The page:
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Advising Handbook

Health Professions Advising


Please see the health professions website for additional details regarding health professions advising.

Most of the pre-requisite courses necessary for admission to medical, dental, veterinary, nursing, physician assistant, pharmacy, allied health, public health and a wide variety of other graduate and professional programs are regularly offered here at the University of Rochester. While there is no “pre-medical” or “pre-health” major/minor/cluster or track, students are able to fulfill pre-requisites while simultaneously fulfilling the U of R curriculum requirements. Students do not need to be a Biology major in order to fulfill pre-medical or pre-health requirements, and one’s chances of acceptance to programs do not increase as the result of being a Biology major. Students are best set up for success when they consider their interests and skills as part of their major declaration, as well as keeping parallel career plans in mind.

For students looking to complete pre-requisite coursework for graduate or professional schools, it is important to be aware that while many of them have similar foundational requirements, individual programs do vary. As a result, it is important for students to investigate the requirements of their particular programs of interests and speak with a health professions advisor to determine the best way to complete requirements. Students can meet most pre-professional requirements by taking any one of the sequences shown for each subject listed on our pre-requisite page. Students should consult a departmental advisor or an academic advisor in order to choose the most appropriate sequence for a student's ability and intended major. Please also refer to the provided sample schedules.


Health professions advisors are available in the Office of Health Professions Advising, located in 203 Lattimore Hall. Advisors provide students with specialized academic and career information related to health professions fields and graduate/professional programs. General questions can be sent to: In addition to individual appointments and Drop-In hours, regular advising seminars discussing required courses, career exploration and experiential learning, and the health professions application process are offered. For more information regarding services and for a calendar of events, please visit:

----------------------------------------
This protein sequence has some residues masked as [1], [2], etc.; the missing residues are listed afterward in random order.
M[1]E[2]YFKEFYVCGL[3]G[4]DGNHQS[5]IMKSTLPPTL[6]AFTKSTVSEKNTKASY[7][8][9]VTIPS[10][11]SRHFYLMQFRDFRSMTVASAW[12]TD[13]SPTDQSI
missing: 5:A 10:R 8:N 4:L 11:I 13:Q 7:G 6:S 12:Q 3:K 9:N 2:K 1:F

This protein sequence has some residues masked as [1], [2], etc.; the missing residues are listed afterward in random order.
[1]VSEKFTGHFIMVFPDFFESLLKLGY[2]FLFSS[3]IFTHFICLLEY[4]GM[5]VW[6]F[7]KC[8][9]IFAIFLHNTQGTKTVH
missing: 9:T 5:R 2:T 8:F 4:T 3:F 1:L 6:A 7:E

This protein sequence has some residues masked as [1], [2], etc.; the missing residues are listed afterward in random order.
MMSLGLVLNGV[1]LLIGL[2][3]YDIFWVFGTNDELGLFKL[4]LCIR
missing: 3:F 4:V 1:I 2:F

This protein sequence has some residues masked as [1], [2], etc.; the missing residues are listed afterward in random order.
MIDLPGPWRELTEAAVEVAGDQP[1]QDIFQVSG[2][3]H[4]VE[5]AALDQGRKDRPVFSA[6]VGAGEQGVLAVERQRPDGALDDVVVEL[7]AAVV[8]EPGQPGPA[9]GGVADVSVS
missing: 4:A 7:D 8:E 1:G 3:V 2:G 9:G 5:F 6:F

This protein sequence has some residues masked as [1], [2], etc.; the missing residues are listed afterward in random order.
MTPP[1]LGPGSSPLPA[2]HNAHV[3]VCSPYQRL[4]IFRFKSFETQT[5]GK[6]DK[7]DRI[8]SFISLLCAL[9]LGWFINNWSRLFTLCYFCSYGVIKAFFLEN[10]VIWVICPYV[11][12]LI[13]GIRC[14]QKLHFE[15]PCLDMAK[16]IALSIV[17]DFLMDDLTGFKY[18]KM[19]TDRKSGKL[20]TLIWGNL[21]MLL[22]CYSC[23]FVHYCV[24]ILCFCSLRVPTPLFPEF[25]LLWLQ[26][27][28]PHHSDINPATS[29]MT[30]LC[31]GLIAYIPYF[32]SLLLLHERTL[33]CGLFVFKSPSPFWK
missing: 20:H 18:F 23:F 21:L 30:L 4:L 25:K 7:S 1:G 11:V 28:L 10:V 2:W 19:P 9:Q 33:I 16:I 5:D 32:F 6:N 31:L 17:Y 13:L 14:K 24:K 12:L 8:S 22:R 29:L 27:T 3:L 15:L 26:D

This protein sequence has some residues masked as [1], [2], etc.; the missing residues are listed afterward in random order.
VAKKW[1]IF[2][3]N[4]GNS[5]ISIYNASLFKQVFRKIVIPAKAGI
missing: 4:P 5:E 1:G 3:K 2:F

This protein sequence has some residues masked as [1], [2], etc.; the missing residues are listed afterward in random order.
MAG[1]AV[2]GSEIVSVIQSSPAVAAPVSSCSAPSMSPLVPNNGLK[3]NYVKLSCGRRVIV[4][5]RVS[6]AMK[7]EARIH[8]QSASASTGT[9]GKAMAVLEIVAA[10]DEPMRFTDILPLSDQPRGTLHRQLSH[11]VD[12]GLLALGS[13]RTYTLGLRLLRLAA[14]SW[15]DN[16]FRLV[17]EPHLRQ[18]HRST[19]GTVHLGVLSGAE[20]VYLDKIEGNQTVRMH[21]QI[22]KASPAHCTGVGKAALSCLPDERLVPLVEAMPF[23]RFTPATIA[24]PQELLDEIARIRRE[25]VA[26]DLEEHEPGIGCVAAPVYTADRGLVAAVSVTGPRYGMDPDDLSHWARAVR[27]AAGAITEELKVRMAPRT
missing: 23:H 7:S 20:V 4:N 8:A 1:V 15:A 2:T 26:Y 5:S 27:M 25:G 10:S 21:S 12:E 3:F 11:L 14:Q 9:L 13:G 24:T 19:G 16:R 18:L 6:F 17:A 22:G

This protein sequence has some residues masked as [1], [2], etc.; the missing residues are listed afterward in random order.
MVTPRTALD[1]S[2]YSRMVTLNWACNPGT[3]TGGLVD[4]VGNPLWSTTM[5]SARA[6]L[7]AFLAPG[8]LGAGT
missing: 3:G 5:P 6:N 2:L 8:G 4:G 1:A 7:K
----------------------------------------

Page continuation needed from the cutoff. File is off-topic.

There is a wide variety of on-campus clubs and organizations students can join related to health professions. As an example, the Charles Drew Pre-Health Society (C.Drew) is a large and active organization, and hosts numerous events related to the health professions throughout the year. There are many others including, GlobeMed, the Minority Association of Pre-Medical Students (M.A.P.S.), Active Minds, Colleges Against Cancer, Emergency, bLifeUR, Journal of Undergraduate Research, Peers for Animal Wellness and Safety (PAWS), River Campus Medical Emergency Response Team (R/C MERT), Society of Undergraduate Biology Students (SUBS) and the STEM Initiative, among many others. Please visit the Campus Club Connections website for more information: